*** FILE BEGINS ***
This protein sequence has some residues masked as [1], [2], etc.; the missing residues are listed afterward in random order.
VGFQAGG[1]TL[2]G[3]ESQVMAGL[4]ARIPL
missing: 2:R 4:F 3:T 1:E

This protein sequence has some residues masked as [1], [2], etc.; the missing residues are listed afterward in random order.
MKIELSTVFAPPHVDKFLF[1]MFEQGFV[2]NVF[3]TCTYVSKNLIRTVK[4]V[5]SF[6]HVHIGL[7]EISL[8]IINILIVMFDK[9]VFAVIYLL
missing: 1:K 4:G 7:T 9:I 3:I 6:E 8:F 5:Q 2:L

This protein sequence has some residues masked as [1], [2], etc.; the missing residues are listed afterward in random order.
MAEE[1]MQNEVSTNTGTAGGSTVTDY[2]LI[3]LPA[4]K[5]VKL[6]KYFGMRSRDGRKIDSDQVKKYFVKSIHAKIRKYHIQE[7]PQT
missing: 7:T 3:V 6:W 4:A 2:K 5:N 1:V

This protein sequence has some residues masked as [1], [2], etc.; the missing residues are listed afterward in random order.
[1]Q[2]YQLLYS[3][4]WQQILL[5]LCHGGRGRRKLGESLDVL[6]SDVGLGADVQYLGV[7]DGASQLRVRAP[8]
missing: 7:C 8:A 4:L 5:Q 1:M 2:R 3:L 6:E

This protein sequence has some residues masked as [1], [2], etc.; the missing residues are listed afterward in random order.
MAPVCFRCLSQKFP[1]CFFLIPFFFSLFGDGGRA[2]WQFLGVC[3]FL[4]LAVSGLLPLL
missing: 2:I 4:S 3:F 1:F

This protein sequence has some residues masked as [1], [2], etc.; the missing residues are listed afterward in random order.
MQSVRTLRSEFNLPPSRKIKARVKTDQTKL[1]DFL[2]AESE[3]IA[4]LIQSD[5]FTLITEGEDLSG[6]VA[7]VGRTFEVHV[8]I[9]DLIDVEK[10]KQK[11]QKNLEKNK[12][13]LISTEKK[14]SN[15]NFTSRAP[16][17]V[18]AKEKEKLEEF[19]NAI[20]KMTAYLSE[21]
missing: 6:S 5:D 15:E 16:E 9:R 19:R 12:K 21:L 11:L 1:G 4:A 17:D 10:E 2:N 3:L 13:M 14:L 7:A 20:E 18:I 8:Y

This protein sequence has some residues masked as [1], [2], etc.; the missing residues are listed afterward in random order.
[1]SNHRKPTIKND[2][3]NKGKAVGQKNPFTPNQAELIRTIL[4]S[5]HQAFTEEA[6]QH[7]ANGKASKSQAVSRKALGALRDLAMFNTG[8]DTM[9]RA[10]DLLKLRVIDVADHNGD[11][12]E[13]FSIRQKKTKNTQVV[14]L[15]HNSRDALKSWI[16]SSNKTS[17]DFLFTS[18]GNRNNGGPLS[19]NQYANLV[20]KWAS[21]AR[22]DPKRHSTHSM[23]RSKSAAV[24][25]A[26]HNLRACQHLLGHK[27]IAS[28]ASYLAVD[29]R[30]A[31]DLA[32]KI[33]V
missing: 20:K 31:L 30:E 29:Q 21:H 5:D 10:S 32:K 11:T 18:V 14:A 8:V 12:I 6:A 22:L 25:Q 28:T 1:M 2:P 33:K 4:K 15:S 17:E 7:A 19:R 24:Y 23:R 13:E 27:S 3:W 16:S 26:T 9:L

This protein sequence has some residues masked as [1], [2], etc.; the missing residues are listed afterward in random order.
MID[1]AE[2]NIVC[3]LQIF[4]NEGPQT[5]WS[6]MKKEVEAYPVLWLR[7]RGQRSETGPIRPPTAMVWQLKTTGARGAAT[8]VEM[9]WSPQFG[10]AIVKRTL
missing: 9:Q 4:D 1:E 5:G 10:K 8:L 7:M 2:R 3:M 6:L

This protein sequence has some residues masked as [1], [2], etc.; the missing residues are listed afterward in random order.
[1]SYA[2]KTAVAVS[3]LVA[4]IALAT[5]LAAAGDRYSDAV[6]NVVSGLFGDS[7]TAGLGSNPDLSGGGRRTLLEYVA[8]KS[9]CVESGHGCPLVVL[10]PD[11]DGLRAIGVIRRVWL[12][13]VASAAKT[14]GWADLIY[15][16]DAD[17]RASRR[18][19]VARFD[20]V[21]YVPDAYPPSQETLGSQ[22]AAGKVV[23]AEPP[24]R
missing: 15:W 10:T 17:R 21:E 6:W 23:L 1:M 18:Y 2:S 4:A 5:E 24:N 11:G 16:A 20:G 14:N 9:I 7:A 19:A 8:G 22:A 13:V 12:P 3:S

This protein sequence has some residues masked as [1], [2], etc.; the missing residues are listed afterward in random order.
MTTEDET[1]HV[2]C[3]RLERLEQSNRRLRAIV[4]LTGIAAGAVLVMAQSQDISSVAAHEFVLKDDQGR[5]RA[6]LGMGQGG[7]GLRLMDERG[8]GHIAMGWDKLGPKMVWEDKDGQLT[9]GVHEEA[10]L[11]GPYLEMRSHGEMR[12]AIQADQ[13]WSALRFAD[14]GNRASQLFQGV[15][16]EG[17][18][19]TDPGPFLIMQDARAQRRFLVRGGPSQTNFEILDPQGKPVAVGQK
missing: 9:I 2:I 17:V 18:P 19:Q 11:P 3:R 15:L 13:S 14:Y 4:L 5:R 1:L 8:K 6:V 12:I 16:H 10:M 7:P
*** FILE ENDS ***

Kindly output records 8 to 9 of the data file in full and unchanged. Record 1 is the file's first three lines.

This protein sequence has some residues masked as [1], [2], etc.; the missing residues are listed afterward in random order.
MID[1]AE[2]NIVC[3]LQIF[4]NEGPQT[5]WS[6]MKKEVEAYPVLWLR[7]RGQRSETGPIRPPTAMVWQLKTTGARGAAT[8]VEM[9]WSPQFG[10]AIVKRTL
missing: 9:Q 4:D 1:E 5:G 10:K 8:L 7:M 2:R 3:M 6:L

This protein sequence has some residues masked as [1], [2], etc.; the missing residues are listed afterward in random order.
[1]SYA[2]KTAVAVS[3]LVA[4]IALAT[5]LAAAGDRYSDAV[6]NVVSGLFGDS[7]TAGLGSNPDLSGGGRRTLLEYVA[8]KS[9]CVESGHGCPLVVL[10]PD[11]DGLRAIGVIRRVWL[12][13]VASAAKT[14]GWADLIY[15][16]DAD[17]RASRR[18][19]VARFD[20]V[21]YVPDAYPPSQETLGSQ[22]AAGKVV[23]AEPP[24]R
missing: 15:W 10:T 17:R 21:E 6:W 23:L 1:M 18:Y 2:S 4:A 5:E 24:N 11:G 16:A 20:G 14:N 9:I 7:A 19:A 8:G 22:A 13:V 12:P 3:S